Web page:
New here. I figured out a lot but still need help trying to figure out how do certain things

Sorry if this is in the wrong forum. If it is please let me know where I should post this instead. There are two things I mainly want to do at this point that are obstacles for me.

One is have a numbered padlock which a player would have to provide the code to unlock the door. I already know about basics of making doors, locking doors but only really how to do so with keys.

The other thing is a place where the player would have to put a ladder they could pick up from a location against a tree in order to move up from an area. I have looked at the “if” commands but being new to this I can’t quite get it to work. I already have the tree as an object in the particular place. I already have a “instead” condition preventing the player from moving up originally.

Instead of going up in The Eastern Side of the House, say “The Tree’s branches are too high to reach while the trunk is too thick to climb.”

Basically I need to know how to use something on something in order to change something, in this case, allowing the player to move up once the ladder is “used on” “placed on/against” the tree.

I’ve read all the main rules but right now it’s so much that it’s overwhelming. I learned a lot by going step by step but I need help here.

Welcome Zack! This is the right place to ask.

For the first one, you could start by looking at the example Safety in the Recipe Book:

One thing is that that technically doesn’t use the “locked” property. You can do something similar by making the door locked, and having it unlock when you enter the proper combination:

Lobby is a room. The iron door is a door. The iron door is south of lobby and north of vault. The iron door is locked. The description of the iron door is "[If locked]It seems to be locked with a padlock[otherwise]The padlock is now unlocked[end if]."

A padlock is part of the iron door. The padlock can be closed. The padlock can be openable. The padlock is closed. The padlock is not openable. The description of the padlock is "You can SPIN it to a four-digit number."

Spinning it to is an action applying to one thing and one number. Check spinning it to: if the noun is not the padlock, say "[The noun] does not spin." instead. 

Report spinning it to: say "Click! and nothing else happens."

Understand "spin [something] to [a number]" as spinning it to.

After spinning the padlock to 1384: now the iron door is unlocked; say "Clonk! and the padlock unlocks."

The “locked” property prevents us from opening the door in the standard way–but there’s no matching key, so there’s nothing that the player can unlock the door with. Instead, we have the rule for entering the correct combination change the door to be unlocked (that’s what “now the door is unlocked” does).

Hope this is useful!

You can add conditions to rules to define when they apply and when they don’t. Here, if you disable your Instead rule then the move would be allowed.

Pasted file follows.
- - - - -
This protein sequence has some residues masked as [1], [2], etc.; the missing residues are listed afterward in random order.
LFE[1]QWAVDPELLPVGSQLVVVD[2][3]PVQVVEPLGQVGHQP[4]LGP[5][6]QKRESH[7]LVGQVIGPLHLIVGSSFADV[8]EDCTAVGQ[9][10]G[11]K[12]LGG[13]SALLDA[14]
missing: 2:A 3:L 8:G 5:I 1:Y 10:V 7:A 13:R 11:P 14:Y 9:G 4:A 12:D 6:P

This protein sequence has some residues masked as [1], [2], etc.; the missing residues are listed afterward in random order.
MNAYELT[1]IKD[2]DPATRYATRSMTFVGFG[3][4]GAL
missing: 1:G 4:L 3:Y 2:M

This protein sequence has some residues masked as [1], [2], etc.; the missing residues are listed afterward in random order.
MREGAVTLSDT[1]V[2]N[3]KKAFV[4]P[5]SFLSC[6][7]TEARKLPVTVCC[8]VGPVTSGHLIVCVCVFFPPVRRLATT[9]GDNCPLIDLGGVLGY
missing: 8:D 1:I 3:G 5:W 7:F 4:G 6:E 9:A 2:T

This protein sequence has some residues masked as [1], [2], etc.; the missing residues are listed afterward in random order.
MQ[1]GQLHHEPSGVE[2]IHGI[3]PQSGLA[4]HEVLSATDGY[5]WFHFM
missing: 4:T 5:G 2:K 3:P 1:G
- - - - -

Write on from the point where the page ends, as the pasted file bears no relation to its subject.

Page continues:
One quick answer is if you don’t especially care how the ladder got there (i.e. drop ladder in the right room is considered an acceptable use of the ladder against the tree, but merely carrying the ladder is not):

Instead of going up from The Eastern Side of the House when the ladder is not in the location:
	say “The Tree’s branches are too high to reach while the trunk is too thick to climb.”

You could enhance this a bit by making the player automatically use the ladder if they’re carrying it, by adding:

Before going up from The Eastern Side of the House when the ladder is carried:
	now the ladder is in the location;
	say "(first placing the ladder against the tree) [command clarification break]".

But there’s other ways to do things as well. If merely dropping the ladder isn’t enough and you want the player to specifically put the ladder against the tree – well, the first place to start is to look in the Index at the Actions tab and see if any of the existing actions or Commands seems suitable for the action you’re trying to use. If it is, then you can define a rule for it; if not, then you might need to make a new action. You can see an example of making a new action in the reply above.

As for how to tell the difference between a ladder that has been properly placed (whichever action is used for that) and one that has merely been dropped: usually the best way is to define a new either-or property on the object in question (or something else nearby that seems appropriate):

The tree can be ladder-adjacent.

(Putting it on the tree rather than the ladder seems appropriate in case the ladder can be placed against other things elsewhere.)

After declaring this, you can now ask is the tree ladder-adjacent and declare now the tree is ladder-adjacent and so forth. Set it when your placement action occurs and remove it if they take the ladder again.

(There’s many many other ways to do this sort of thing, of course, depending on exactly what you want. If you have a lot of ladder usage, you can define general systems for putting a ladder against things. If you want the ladder to become completely immobile after being placed against the tree, you could use now the ladder is part of the tree rather than defining a new property.)

I wanted to add that ladders are notoriously difficult to code because there are so many ways to describe what you want to do with a ladder (like leaning it on a tree, putting it under the tree, putting it by the tree, dropping the ladder, using the ladder to climb the tree, placing the ladder, etc.)

1 Like